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Sally Field, as a director, shows her skill with her first feature film, Beautiful, a charming movie about mothers and daughters, friendship, and, of course, beauty contests.

The film is not very complicated.

In fact, one might consider the subject matter a tad on the "TV Movie of the Week" side. However, the performances, especially by Minnie Driver, bring the story to another level, and all at once, we can sit back and enjoy the simplicity of it.

Mona Hibbard (Driver) has wanted one thing her entire life: to be a beauty queen. When we first meet her, she is a gawky adolescent, with braces and a sheer determination to win something - anything -- in a beauty contest, even if it's the award for best shoes. Mona's mother could care less about her daughter's aspirations, and most of the time either totally ignores or ridicules her. This doesn't stop Mona, though. It just makes her work harder, even if she has to cheat and lie a little.

Mona then meets Ruby (Joey Lauren Adams), a plain but sweet girl, and the two become friends, partly because Ruby can sew and Mona needs costumes. Ruby ends up as Mona's confidant and moral guide, and as the two grow up together, they focus on only one thing -- to get Mona crowned Miss America Miss.

However, a rather large wrench is thrown into their plans when Mona finds out she is pregnant. By rule, being a mom automatically disqualifies you from entering any beauty competition -- but leave it to Ruby to come up with a solution.

Jumping ahead seven years, Mona finally scores big by being crowned Miss Illinois, and her dreams of making it to the upcoming Miss America Miss pageant are finally coming true. Her daughter, Vanessa (Hallie Kate Eisenberg), has been told since birth her mother is actually Ruby, and the 7-year-old tentatively believes the lie. However, things start to fall apart when Ruby is falsely accused of killing an elderly patient in her care, and is jailed.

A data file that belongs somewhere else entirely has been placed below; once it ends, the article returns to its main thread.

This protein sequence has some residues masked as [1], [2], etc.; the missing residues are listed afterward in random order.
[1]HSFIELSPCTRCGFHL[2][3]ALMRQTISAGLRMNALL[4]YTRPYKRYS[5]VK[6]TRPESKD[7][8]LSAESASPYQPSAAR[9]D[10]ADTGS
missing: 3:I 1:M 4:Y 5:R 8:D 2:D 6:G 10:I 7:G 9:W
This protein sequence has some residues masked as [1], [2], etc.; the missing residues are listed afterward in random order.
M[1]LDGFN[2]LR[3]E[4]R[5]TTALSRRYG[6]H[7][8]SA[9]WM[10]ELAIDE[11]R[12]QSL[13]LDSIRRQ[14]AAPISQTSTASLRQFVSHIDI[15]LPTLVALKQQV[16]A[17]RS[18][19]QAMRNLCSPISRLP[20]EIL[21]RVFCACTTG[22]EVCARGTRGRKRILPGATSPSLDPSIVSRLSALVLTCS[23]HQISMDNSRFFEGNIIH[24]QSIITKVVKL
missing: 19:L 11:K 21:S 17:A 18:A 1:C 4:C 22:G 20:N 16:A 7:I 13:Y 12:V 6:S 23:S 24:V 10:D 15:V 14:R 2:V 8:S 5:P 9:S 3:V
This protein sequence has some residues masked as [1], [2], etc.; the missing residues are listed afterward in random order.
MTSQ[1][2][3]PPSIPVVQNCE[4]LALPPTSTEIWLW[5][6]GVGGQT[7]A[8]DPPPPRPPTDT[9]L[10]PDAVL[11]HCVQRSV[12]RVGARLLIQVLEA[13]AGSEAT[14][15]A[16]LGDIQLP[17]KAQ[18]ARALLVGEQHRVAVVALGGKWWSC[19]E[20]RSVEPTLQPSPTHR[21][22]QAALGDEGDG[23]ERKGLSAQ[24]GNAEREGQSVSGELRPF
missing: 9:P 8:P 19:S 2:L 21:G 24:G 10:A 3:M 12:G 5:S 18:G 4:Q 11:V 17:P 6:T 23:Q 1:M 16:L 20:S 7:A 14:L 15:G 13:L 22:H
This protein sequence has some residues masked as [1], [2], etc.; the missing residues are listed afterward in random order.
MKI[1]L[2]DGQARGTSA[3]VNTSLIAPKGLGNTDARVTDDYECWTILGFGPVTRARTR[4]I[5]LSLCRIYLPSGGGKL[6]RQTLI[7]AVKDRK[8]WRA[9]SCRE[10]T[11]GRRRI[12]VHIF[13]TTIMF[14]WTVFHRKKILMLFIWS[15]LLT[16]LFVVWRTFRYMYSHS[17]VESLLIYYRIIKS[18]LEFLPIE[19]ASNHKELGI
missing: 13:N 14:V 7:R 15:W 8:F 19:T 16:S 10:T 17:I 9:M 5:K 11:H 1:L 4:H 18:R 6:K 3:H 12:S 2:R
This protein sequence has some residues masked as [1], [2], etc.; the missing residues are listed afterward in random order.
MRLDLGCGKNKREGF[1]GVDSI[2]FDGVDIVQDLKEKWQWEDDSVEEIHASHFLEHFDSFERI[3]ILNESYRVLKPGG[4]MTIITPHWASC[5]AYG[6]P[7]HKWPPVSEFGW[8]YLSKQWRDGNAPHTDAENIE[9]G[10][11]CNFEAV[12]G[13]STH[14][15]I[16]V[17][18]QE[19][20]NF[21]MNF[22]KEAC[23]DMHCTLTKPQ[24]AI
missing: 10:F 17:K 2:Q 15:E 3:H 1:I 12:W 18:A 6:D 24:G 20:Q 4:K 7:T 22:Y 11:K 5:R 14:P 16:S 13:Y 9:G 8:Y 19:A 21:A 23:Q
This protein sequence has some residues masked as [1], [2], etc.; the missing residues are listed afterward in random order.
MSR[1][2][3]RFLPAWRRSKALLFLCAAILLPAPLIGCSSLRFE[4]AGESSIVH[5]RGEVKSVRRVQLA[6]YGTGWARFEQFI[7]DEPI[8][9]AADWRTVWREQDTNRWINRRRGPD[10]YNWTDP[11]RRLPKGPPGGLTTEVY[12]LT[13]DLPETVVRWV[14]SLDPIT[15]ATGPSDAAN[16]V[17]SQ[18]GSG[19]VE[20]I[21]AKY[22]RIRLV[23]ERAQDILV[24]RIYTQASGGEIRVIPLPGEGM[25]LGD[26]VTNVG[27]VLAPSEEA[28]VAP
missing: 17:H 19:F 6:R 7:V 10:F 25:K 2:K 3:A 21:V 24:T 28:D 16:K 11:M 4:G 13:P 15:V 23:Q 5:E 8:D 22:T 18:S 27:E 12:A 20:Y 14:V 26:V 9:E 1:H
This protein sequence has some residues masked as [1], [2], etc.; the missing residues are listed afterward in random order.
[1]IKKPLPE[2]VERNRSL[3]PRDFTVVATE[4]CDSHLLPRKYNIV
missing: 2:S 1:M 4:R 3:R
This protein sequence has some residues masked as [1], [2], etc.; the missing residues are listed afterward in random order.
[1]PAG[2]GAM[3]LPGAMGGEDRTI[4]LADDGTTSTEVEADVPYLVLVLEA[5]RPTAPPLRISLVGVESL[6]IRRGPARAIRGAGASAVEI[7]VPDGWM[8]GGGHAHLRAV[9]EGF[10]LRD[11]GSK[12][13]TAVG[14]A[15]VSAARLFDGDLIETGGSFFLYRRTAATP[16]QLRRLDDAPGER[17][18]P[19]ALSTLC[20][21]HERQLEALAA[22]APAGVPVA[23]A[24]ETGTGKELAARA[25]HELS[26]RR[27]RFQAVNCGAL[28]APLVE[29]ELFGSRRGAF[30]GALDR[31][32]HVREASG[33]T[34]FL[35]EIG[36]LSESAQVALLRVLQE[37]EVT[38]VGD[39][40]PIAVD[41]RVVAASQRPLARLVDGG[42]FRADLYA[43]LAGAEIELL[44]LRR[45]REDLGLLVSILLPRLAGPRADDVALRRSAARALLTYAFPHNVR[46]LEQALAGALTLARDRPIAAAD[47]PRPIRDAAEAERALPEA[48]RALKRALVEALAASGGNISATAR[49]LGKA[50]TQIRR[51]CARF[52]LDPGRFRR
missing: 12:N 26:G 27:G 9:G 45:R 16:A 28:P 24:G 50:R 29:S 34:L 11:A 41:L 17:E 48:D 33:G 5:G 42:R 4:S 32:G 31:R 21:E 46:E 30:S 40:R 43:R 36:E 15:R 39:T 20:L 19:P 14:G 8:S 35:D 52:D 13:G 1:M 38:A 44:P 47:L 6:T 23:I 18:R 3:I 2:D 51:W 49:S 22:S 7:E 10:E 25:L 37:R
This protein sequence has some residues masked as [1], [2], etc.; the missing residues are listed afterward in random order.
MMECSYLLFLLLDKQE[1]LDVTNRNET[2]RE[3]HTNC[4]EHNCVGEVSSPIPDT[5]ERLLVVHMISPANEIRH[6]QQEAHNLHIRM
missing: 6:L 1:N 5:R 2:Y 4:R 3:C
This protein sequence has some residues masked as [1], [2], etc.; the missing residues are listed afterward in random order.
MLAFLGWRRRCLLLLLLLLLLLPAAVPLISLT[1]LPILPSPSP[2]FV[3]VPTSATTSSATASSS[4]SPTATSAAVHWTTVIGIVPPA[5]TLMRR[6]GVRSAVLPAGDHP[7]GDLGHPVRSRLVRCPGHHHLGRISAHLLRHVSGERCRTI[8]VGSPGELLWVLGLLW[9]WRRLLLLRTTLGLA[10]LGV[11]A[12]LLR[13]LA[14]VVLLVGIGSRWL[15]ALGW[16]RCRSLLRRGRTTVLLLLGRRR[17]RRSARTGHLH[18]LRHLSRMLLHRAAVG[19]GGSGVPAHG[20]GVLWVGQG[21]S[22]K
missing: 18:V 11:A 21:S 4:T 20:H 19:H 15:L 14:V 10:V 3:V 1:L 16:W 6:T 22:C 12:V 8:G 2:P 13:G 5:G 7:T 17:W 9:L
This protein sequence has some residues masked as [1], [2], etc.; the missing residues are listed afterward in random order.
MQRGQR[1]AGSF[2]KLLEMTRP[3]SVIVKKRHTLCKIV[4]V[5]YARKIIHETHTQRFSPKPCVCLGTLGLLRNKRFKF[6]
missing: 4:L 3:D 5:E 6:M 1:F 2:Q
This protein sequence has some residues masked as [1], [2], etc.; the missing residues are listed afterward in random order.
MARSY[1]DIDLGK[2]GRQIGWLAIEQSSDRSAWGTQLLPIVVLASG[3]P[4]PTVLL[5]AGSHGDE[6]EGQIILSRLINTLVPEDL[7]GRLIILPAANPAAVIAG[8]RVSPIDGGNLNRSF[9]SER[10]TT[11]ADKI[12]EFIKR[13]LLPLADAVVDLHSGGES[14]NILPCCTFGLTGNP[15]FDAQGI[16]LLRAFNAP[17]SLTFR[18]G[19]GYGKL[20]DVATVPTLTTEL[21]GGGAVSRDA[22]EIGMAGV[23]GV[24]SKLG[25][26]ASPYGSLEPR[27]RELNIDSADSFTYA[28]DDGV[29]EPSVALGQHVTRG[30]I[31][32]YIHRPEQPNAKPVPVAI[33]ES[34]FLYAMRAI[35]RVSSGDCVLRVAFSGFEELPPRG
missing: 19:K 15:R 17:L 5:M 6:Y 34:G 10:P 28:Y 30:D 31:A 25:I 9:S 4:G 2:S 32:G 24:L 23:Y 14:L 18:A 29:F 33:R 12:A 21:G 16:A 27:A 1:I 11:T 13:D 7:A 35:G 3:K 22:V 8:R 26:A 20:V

Mona, for the first time, has to take care of Vanessa, and, desperate to have someone with her at the Miss America Miss pageant, takes the little girl.

The complications this causes at the pageant are many. Mona, at first, pretends she has no association with Vanessa because of the rules, much to Vanessa's aggravation. The other contestants get suspicious, as does a sneaky news reporter from Mona's hometown. Eventually, Mona gives in when Vanessa finally asks, "Why do I look so much like you?" - a question that forces Mona to look hard at herself and what she has become. And seeing this little girl, HER little girl, for the first time, she decides to make it better. The ending is refreshingly surprising and certainly an affirmation for mothers everywhere.

Minnie Driver once again proves she is an extremely talented actress. From her debut in Circle of Friends to her great performance in Good Will Hunting, her unique and quirky acting style comes through, elevating this simple story to new heights. If not for her, the film may have been regulated to a glorified TV movie. Hallie Kate Eisenberg (best known for her Pepsi commercials) also shines as Vanessa, rising above the "cutesy kid" syndrome. She steals scenes with ease.

Of course, the true test falls on director Sally Field, and she passes with flying colors. It is obvious that she knows how to direct her actors and is smart enough to pick material, which is easy to handle. At times, the action may be a bit contrived or sappy, but those moments are few and far between. Most importantly, it's obvious Field is a mother - and she brings the right sentiments to the screen.